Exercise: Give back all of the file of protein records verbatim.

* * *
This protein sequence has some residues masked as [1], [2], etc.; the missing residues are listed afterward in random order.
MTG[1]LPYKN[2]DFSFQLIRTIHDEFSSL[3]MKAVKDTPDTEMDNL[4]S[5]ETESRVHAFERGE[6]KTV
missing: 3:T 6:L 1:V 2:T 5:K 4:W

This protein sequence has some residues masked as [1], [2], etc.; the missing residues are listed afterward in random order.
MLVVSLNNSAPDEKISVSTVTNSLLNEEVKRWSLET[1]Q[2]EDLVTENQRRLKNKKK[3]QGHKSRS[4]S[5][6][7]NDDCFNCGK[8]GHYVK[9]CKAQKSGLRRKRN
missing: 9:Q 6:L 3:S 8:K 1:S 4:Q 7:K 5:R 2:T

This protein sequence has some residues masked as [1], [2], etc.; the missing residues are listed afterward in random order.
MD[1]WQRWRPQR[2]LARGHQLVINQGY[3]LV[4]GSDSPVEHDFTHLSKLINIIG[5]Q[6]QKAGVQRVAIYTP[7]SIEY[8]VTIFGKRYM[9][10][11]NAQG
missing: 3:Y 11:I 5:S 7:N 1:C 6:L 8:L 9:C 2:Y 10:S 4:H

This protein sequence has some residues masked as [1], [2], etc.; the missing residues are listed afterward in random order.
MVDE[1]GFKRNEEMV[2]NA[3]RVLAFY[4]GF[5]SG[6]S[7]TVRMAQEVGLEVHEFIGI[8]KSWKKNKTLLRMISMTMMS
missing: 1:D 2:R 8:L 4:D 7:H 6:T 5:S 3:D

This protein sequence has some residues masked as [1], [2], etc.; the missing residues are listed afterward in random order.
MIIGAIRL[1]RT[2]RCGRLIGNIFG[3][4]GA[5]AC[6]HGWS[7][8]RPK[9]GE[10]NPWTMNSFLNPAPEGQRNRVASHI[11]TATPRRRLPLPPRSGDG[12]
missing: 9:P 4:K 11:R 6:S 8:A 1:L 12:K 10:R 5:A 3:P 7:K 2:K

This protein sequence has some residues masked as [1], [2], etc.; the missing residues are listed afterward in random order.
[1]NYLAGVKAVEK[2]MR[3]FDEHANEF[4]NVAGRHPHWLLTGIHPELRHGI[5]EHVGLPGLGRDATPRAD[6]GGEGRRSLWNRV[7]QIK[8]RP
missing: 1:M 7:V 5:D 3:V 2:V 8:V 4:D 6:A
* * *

This protein sequence has some residues masked as [1], [2], etc.; the missing residues are listed afterward in random order.
MTG[1]LPYKN[2]DFSFQLIRTIHDEFSSL[3]MKAVKDTPDTEMDNL[4]S[5]ETESRVHAFERGE[6]KTV
missing: 3:T 6:L 1:V 2:T 5:K 4:W

This protein sequence has some residues masked as [1], [2], etc.; the missing residues are listed afterward in random order.
MLVVSLNNSAPDEKISVSTVTNSLLNEEVKRWSLET[1]Q[2]EDLVTENQRRLKNKKK[3]QGHKSRS[4]S[5][6][7]NDDCFNCGK[8]GHYVK[9]CKAQKSGLRRKRN
missing: 9:Q 6:L 3:S 8:K 1:S 4:Q 7:K 5:R 2:T

This protein sequence has some residues masked as [1], [2], etc.; the missing residues are listed afterward in random order.
MD[1]WQRWRPQR[2]LARGHQLVINQGY[3]LV[4]GSDSPVEHDFTHLSKLINIIG[5]Q[6]QKAGVQRVAIYTP[7]SIEY[8]VTIFGKRYM[9][10][11]NAQG
missing: 3:Y 11:I 5:S 7:N 1:C 6:L 8:L 9:C 2:Y 10:S 4:H

This protein sequence has some residues masked as [1], [2], etc.; the missing residues are listed afterward in random order.
MVDE[1]GFKRNEEMV[2]NA[3]RVLAFY[4]GF[5]SG[6]S[7]TVRMAQEVGLEVHEFIGI[8]KSWKKNKTLLRMISMTMMS
missing: 1:D 2:R 8:L 4:D 7:H 6:T 5:S 3:D

This protein sequence has some residues masked as [1], [2], etc.; the missing residues are listed afterward in random order.
MIIGAIRL[1]RT[2]RCGRLIGNIFG[3][4]GA[5]AC[6]HGWS[7][8]RPK[9]GE[10]NPWTMNSFLNPAPEGQRNRVASHI[11]TATPRRRLPLPPRSGDG[12]
missing: 9:P 4:K 11:R 6:S 8:A 1:L 12:K 10:R 5:A 3:P 7:K 2:K

This protein sequence has some residues masked as [1], [2], etc.; the missing residues are listed afterward in random order.
[1]NYLAGVKAVEK[2]MR[3]FDEHANEF[4]NVAGRHPHWLLTGIHPELRHGI[5]EHVGLPGLGRDATPRAD[6]GGEGRRSLWNRV[7]QIK[8]RP
missing: 1:M 7:V 5:D 3:V 2:V 8:V 4:D 6:A